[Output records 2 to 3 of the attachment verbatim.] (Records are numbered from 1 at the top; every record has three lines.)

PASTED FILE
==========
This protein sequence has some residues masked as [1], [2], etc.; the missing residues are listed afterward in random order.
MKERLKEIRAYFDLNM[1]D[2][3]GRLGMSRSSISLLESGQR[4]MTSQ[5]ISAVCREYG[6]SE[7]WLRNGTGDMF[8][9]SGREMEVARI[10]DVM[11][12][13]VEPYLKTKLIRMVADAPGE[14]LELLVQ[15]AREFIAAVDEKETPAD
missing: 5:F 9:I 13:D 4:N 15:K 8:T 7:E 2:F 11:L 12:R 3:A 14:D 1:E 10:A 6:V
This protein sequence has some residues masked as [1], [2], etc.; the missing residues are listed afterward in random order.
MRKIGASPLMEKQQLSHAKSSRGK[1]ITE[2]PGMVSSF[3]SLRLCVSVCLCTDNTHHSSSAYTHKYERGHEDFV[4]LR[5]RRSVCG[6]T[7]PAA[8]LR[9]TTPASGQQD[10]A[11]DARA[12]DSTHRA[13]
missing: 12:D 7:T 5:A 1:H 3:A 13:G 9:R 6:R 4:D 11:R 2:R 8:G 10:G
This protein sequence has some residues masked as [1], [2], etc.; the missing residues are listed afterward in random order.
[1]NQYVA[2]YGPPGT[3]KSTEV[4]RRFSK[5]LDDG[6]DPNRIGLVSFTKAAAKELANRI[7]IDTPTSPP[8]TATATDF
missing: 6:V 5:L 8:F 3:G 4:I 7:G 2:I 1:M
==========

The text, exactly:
This protein sequence has some residues masked as [1], [2], etc.; the missing residues are listed afterward in random order.
MRKIGASPLMEKQQLSHAKSSRGK[1]ITE[2]PGMVSSF[3]SLRLCVSVCLCTDNTHHSSSAYTHKYERGHEDFV[4]LR[5]RRSVCG[6]T[7]PAA[8]LR[9]TTPASGQQD[10]A[11]DARA[12]DSTHRA[13]
missing: 12:D 7:T 5:A 1:H 3:A 13:G 9:R 6:R 4:D 11:R 2:R 8:G 10:G
This protein sequence has some residues masked as [1], [2], etc.; the missing residues are listed afterward in random order.
[1]NQYVA[2]YGPPGT[3]KSTEV[4]RRFSK[5]LDDG[6]DPNRIGLVSFTKAAAKELANRI[7]IDTPTSPP[8]TATATDF
missing: 6:V 5:L 8:F 3:G 4:I 7:G 2:I 1:M